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Anti-Hacking Software for UAVs

Galois Portland, OR 503-626-6616 http://galois.com To address growing evidence that commercial Unmanned Aerial Vehicles (UAV), automobiles and other vehicles are vulnerable to hacking and sophisticated cyber security attacks, Galois developed and successfully demonstrated what has been called “the world’s most secure UAV software.” Galois, a company that specializes in protecting information, devices, networks, and vehicles, recently conducted a successful demonstration for the U.S. Defense Advanced Research Projects Agency’s High-Assurance Cyber Military Systems (HACMS) program. Galois is part of a team that produced provably correct and secure software that runs on commercial UAVs.

Posted in: Application Briefs

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Connectivity in Robotic Systems

While many think of unmanned aerial vehicles (UAVs) or space probes and planet rovers when they think of unmanned systems, the field of robotics covers every environment known to man: sea, ground, air, and space. Beyond UAVs, unmanned underwater vehicles (UUVs) and unmanned surface vessels (USVs) have begun to capture headlines, primarily in the role of security and defense. Likewise, terrestrial unmanned ground vehicles (UGVs) are now gaining their share of the limelight. The U.S. Navy is even experimenting with a humanoid robot (SAFFiR) to help fight shipboard fires as a first responder.

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Controlling the Seas: Introducing a New Concept in Autonomous Surface/Underwater Vehicles

The boundary between the sea and sky is an important place to be. It’s the critical connecting layer for commercial and military information exchange between the undersea world to aerial, space and shore. Being present at this boundary between sea and sky, with cost-effective endurance in challenging conditions, requires the use of autonomous surface vehicles.

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UGVs — On the Cutting Edge of Thermal Management

Thermal management of unmanned ground vehicles (UGVs) is more complex than other electronic equipment because they have to operate in harsh environments such as humid tropical rainforests or sandy deserts where moisture as well as dust and sand can compromise the reliability of the control electronics. Regular open enclosures are certainly not an option; instead they need sealed and ruggedized enclosures to also withstand hard shocks and vibrations.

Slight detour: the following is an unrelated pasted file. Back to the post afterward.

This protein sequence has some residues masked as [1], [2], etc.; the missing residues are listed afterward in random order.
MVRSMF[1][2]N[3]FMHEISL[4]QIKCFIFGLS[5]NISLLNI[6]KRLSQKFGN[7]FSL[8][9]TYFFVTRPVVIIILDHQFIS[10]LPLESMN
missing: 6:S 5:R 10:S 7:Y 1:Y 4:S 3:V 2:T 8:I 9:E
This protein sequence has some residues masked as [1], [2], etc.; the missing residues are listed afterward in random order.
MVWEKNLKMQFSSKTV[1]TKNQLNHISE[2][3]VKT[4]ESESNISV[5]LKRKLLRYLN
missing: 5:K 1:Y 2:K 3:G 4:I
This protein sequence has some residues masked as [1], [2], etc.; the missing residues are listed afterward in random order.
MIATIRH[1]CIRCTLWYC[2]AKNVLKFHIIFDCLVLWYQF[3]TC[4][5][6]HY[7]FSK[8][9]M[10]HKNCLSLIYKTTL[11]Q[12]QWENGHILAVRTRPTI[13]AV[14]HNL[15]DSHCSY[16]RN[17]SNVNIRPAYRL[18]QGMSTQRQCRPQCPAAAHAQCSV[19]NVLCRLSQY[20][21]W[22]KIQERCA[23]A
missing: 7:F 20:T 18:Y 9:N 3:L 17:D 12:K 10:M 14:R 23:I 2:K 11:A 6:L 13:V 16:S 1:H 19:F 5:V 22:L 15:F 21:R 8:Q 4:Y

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Deploying Next-Generation UAS Platforms with 3U VPX

More powerful. Lighter. Cooler. These are the key criteria for the design of Line Replaceable Units (LRUs) in next-generation Unmanned Aerial System (UAS) platforms, which continue to grow in importance to military organizations worldwide. The ability of these platforms to provide persistent surveillance of targets while eliminating the need to put warfighters in harm’s way makes them indispensable assets to commanders. The effectiveness of these platforms in the field is governed by their sensor payload and their processing systems. Next-generation UAS designs, such as the Navy’s Unmanned Combat Air System Carrier Demonstration (UCAS-D), require high levels of processing power for multiple onboard sensors, and all that power must be delivered in a lighter, cooler configuration that minimizes the size, weight and power (SWaP) envelope of onboard electronics subsystems.

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Infrared Stereo Calibration for Unmanned Ground Vehicle Navigation

This method enables detection and classification of obstacles for avoidance and path planning. Space and Naval Warfare Systems Center Pacific, San Diego, California Many challenges still persist in the area of autonomous (and even semi-autonomous) vehicle navigation for unmanned ground vehicles (UGVs). One challenge is in detecting and classifying obstacles for avoidance and path planning. The use of laser-based sensors, such as lidar, has become quite common for assisting in such a task; however, lidar systems may be too expensive for certain applications, and are active, not passive sensors, so they may not be desirable in some missions. Lidar is adversely affected by smoke, dust, fog, and rain. Therefore, the use of passive camera sensors, such as typical color and infrared (IR) cameras, has become an important research topic in UGV navigation.

Posted in: Briefs

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Simultaneous Vibration Suppression and Energy Harvesting for a Multifunctional UAV Spar

Results show how long a UAV must fly before enough energy is harvested to be able to suppress a wind gust. Virginia Tech, Blacksburg, Virginia The goal of this work was to investigate using harvested energy to directly control the vibration response of flexible aerospace systems. Small, lightweight, flexible Micro Air Vehicles (MAVs) operate near flutter, providing both harvesting opportunities and vibration suppression requirements. The possibility that ambient energy might be harnessed and recycled to provide energy to mitigate the vibrations through various control laws was investigated. The goal was to integrate harvesting, storage, control, and computation into one multifunctional structure, and illustrate its benefits.

Posted in: Briefs

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